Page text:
Sail Buying Tips

These tips mainly apply to stock sails but are also good to know if you plan on making a custom sail. Sail measurements published in the search results describe the sail fully stretched so it will never exceed those dimensions under normal halyard tension. Remember, you can use a sail that is short on the luff or foot but you can’t use one that is too long! Be conservative. Refer to our Measuring Guide for the best way to measure.

Luff Length (or “P”) - Our recommendation for mainsails is to stay within 95% of full hoist. but not so high the headboard interferes with the backstay. Best to stay at least 4-5” inches short of absolute full hoist.
Foot (or “E”) - Again stay within 95% of max foot length unless your intent is to de-power the boat or decrease weather helm.
Cloth Weight - The mainsails we stock are built with appropriate cloth weight for their square footage and the boat size they are intended for so you shouldn’t have to worry about this unless you have some unusual requirements. Offshore sails are made a little heavier for offshore work. Call us if you would like a cloth weight consultation.
Luff Hardware - Hardware for stock sails is published in the search results.The slugs or slides that come on a stock mainsail may or may not be the same as your old ones. Therefore changing the luff hardware on a mainsail is sometimes necessary. Our Pro/Stock mainsails have grommets on the luff so you can easily remove the stock hardware and shackle on your old slides or slugs onto the grommets. Or we will change the hardware here for you for $3 per foot of luff ($50 minimum) before shipping. Alternatively you may custom order any of our sails to be made with your choice of luff or foot hardware at no extra charge.

Jibs (non furling)
A “jib” is normally a small working headsail intended to drive the boat in a good breeze, about 8 knots or more. Here are our recommendations:
Luff Length - Working jibs for production boats usually are not “full hoist” which means the luff does not go all the way up the headstay. We recommend that the jib hoist be anywhere from 90% to full hoist. You may go less if you want to depower the boat (common in high wind areas).
Overlap - Working jibs normally fall between 90% and 115% overlap. This means the jib’s L/P dimension is between 90% - 115% of the distance from the bow of the boat to the mast (known as the “J” dimension). High wind jibs would normally be less than 90% in both hoist and overlap
Cloth Weight - Jibs normally have a cloth weight approaching that of the mainsail. This is because they are intended to be used in higher winds and need more strength and stretch resistance than the genoa.

Genoas (non furling)
A genoa is normally a large, relatively light headsail intended for use in light air, usually 12 knots or less. Here are our recommendations for genoas:
Luff Length - Since this is your power sail the luff length should be no less than 95% of the full hoist unless you are willing to sacrifice power.
Overlap - A full sized “genoa” is usually no more than 155%. Larger than this will cause a racing penalty under most rules. Excessively large genoas may choke the main by closing the “slot” which makes it less efficient when close hauled going to windward, so bigger isn’t necessarily better. 130% - 155% is usually a good size for a genoa. Remember that the genoa’s L/P dimension (luff perpendicular) is what you compare to the boats “J” to figure percent overlap, not the foot dimension. See our % Overlap Calculator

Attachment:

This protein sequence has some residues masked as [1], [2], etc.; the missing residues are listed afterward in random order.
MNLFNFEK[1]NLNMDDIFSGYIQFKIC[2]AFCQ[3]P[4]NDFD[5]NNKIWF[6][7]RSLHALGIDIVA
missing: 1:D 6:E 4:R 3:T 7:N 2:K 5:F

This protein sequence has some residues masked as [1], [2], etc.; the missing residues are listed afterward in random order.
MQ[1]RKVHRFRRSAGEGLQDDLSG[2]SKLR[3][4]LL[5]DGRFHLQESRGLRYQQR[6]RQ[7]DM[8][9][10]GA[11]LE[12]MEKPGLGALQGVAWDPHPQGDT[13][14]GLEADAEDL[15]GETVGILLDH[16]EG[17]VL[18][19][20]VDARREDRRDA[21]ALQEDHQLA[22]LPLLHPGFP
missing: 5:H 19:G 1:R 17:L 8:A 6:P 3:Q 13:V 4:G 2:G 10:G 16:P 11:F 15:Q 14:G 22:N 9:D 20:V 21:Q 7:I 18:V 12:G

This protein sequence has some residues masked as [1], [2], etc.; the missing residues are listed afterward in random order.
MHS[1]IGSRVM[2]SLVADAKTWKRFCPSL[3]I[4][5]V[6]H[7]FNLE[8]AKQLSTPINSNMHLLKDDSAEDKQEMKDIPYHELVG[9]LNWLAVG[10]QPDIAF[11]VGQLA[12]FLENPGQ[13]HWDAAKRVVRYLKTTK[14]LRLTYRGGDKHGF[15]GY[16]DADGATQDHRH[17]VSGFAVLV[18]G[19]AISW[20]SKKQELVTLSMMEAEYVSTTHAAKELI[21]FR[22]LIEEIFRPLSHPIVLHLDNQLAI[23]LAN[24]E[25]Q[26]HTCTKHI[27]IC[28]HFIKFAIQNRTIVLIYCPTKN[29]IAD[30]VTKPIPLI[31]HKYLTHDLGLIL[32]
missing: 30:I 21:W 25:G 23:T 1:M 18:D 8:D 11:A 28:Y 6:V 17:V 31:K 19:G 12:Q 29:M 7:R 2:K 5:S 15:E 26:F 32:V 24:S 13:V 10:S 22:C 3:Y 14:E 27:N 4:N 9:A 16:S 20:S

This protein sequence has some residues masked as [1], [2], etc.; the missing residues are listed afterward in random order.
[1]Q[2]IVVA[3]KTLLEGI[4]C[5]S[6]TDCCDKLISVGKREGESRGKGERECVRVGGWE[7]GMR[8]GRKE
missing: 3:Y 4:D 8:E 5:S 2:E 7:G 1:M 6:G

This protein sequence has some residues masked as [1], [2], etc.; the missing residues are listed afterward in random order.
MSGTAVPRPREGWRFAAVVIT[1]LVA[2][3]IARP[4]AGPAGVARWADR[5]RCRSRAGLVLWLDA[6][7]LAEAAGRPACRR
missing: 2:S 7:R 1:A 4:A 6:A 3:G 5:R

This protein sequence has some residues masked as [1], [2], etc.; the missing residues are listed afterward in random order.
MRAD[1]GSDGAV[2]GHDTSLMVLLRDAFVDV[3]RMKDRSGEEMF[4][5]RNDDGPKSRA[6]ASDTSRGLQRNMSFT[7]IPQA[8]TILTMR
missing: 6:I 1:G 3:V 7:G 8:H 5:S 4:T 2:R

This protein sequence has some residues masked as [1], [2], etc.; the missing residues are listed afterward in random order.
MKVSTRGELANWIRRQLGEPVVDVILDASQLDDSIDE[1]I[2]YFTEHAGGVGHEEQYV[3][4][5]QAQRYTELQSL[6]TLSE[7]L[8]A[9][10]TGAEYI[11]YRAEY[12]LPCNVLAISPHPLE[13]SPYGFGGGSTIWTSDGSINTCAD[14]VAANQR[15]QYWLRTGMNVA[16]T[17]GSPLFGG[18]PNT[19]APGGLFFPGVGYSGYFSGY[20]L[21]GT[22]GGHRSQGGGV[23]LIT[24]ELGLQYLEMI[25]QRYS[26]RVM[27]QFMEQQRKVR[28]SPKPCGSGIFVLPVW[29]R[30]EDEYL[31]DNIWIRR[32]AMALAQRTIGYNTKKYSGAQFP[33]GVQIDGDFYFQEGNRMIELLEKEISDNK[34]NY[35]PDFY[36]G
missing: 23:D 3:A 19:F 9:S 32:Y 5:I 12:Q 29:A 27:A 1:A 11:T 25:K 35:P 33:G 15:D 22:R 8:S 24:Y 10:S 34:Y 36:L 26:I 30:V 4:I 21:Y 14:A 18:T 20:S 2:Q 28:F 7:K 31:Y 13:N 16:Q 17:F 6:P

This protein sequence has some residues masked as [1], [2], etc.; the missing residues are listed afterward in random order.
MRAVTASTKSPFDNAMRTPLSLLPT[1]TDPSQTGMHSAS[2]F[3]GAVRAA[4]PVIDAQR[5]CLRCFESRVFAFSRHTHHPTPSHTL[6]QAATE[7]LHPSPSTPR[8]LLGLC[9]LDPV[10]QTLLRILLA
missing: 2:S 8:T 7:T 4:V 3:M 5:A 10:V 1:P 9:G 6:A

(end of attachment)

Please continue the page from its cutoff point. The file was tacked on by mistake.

Cloth Weight - Genoas on boats under 40 feet are typically in the 3 to 5 oz weight range. Over 40 feet 6 oz is pretty common as an “AP” (all purpose) genoa. The weight determines how much wind it takes to fill the sail.

Roller Furling Headsails (Also know as “roller reefing sails” )
These can be either jibs or genoas depending on the amount of wind you normally sail in. One advantage of having a furling sail is that you can start out with a larger genoa and reef it into a jib as the wind increases. Recommendations:
Luff Length - If you are just converting to a furler refer to our Luff Calculator to see what the maximum the hoist will be for your installation. Furling genoas should be around 95% or more on the hoist. A luff that is shorter than full hoist is better for visibility under the sail and to avoid chafing on the pulpit. Furling jibs are normally 90% hoist or greater.
Overlap - The most popular size for an “all purpose” furling genoa is between 130% and 140% overlap. This is large enough to drive the boat well in light wind yet still can be reefed down to a working jib when the wind picks up. Furling genoas are reefable by about 25% before the sail shape begins to get baggy and the pointing suffers. Foam luff pads increase reefability by up to 10%. If you are sailing in a predominantly windy area (San Francisco or Hawaii for example) you may prefer to use a smaller Jib of 90% to 115% overlap known as a “Blaster Jib.”
Cloth weight - Since furling genoas are normally intended to be reefed to working jib size they should be of equivalent cloth weight. A furling genoa will often be close to or slightly less than the weight of a mainsail on the same boat. Typically; 5 oz on a 22’ footer, 6 oz on a 25 footer, 7 oz on a 30 footer and 8 or more on a 40 footer. Furling jibs should be built heavier, typically about the same weight as the mainsail.
Luff Tape Sizes - The luff tape used in our Pro/Stock sails is #6 which has a 3/16” diameter internal bead. With dacron covering it slightly increases the total diameter to just less than 1/4”. It is the proper size for most common roller furlers like Harken, CDI, Hood (most), Schaefer (except Snapfurl), and Profurl.